Swap Agreement Turkey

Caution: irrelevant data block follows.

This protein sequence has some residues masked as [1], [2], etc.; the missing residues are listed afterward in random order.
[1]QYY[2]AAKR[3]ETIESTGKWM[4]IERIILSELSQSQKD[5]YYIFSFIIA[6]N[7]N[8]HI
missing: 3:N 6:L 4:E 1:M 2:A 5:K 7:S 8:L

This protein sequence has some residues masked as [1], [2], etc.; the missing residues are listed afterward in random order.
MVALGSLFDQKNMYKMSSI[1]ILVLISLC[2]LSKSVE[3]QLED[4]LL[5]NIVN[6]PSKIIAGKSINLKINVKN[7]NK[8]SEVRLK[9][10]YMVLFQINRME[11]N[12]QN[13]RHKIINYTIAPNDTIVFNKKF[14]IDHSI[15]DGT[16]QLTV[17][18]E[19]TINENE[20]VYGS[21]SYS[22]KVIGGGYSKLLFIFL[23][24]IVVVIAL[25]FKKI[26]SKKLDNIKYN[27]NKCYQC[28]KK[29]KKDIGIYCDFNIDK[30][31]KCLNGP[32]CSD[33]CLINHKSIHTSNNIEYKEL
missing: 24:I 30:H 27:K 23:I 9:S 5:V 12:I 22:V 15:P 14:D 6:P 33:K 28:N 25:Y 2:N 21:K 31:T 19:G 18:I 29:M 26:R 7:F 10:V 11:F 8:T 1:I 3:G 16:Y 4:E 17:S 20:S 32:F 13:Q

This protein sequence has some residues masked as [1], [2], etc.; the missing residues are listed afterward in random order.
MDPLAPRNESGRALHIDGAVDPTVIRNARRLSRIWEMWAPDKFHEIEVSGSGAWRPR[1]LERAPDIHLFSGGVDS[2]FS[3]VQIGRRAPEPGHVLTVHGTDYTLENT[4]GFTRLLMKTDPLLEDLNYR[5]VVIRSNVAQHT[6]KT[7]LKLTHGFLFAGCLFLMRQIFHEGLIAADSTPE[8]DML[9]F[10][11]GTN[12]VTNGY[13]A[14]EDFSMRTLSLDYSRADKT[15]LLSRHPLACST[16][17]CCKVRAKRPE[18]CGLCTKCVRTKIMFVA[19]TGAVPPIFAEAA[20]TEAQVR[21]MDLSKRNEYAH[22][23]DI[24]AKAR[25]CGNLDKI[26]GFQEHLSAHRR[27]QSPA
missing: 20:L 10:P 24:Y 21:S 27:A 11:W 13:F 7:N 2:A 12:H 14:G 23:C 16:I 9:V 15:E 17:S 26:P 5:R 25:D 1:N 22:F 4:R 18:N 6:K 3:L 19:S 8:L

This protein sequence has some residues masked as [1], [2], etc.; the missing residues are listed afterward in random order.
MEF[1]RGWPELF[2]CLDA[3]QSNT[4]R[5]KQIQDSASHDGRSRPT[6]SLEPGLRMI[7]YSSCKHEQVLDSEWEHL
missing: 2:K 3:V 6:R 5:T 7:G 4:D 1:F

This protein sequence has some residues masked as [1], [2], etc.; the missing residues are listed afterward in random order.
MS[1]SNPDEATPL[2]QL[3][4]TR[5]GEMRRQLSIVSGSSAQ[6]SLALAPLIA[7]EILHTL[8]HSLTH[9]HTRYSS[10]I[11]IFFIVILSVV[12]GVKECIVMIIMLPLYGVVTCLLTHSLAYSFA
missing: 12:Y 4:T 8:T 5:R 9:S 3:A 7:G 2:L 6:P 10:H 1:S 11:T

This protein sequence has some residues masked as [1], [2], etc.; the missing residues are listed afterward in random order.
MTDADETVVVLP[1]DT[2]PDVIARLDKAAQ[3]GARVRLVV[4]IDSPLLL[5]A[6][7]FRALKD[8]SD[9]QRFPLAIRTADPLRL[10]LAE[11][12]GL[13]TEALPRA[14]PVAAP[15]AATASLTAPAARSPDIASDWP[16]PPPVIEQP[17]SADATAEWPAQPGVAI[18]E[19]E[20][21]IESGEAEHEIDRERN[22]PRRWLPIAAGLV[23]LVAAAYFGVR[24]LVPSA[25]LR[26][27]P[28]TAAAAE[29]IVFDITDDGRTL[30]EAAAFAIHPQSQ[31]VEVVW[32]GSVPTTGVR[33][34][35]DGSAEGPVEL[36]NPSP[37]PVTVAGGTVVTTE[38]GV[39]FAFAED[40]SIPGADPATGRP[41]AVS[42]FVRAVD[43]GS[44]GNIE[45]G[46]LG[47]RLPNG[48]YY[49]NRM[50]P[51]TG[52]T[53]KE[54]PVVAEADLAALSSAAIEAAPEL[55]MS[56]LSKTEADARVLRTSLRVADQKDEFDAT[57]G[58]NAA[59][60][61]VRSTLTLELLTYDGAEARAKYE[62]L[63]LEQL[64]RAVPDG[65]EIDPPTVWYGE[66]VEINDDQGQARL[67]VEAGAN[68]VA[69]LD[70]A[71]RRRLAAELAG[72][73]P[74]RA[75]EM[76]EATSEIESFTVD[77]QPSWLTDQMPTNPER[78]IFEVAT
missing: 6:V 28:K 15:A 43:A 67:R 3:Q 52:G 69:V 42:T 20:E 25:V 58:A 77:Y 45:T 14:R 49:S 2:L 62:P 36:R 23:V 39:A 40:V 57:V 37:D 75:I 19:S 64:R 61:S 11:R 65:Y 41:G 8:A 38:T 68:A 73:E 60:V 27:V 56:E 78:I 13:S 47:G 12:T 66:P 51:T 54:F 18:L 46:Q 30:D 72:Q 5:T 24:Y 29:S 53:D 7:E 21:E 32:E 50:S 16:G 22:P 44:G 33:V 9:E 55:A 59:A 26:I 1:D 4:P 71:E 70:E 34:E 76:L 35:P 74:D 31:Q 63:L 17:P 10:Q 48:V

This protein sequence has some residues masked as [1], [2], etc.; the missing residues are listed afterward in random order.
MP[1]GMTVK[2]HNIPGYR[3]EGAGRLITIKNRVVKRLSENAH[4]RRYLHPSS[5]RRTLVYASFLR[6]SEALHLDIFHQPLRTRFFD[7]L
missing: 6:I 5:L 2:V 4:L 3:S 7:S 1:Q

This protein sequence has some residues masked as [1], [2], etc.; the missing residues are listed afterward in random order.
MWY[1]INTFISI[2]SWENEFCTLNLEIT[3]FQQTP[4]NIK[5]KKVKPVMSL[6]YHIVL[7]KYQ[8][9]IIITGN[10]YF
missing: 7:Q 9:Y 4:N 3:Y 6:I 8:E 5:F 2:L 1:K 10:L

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Turkey`s central bank said the change in the limit of the 2018 swap agreement with the Central Bank of Qatar was aimed at «facilitating bilateral trade» in local currencies and «supporting the financial stability of both countries.» The lira, which started the day on Wednesday between 6.78 and 6.79, rose to 6.76 against the dollar with news of the new swap agreement, marking its strongest level since mid-April. With the opening of the markets, the exchange rate returned to 6.79 levels. Turkey`s central bank said in a statement that the two countries extended a swap deal first reached during Turkey`s 2018 currency crisis and reaffirmed the close ties between President Recep Tayyip Erdogan and the wealthy Gulf nation. Last year, following an official visit by President Recep Tayyip Erdoğan, the Turkish and Qatari central banks agreed to increase the volume of a currency swap agreement to $5 billion. Many observers believe that the Turkish Central Bank is using local currency swap channels to inflate its foreign exchange reserves. Ferhat Yükseltürk, co-founder of Econs, said: «At tomorrow`s meeting, the 50-point interest rate cut, which is expected by the market, could change, especially with the increase in swap news.» The move came after finance ministry officials said on Tuesday that trade negotiations between Turkey and many countries were continuing, including trade in local currencies. A statement from the CBRT said the purpose of the deal with Qatar was to facilitate trade in local currencies and support financial stability in both countries. «We are doing individual trade negotiations with the G20 countries with which we have a trade deficit and a free trade agreement,» Albayrak said on May 6 during an online meeting with international investors behind closed doors. The central banks of Turkey and Qatar have raised the ceiling on currency swaps from US$5 billion to US$15 billion, the Central Bank of the Republic of Turkey (CBRT) announced on Wednesday, while Finance Minister Berat Albayrak said Turkey would more efficiently conduct swaps in local currencies in the coming period. noting that the country would achieve significant gains in all areas in the second half of the year. He added that Turkey does not plan to negotiate swap lines with the International Monetary Fund (IMF). . .

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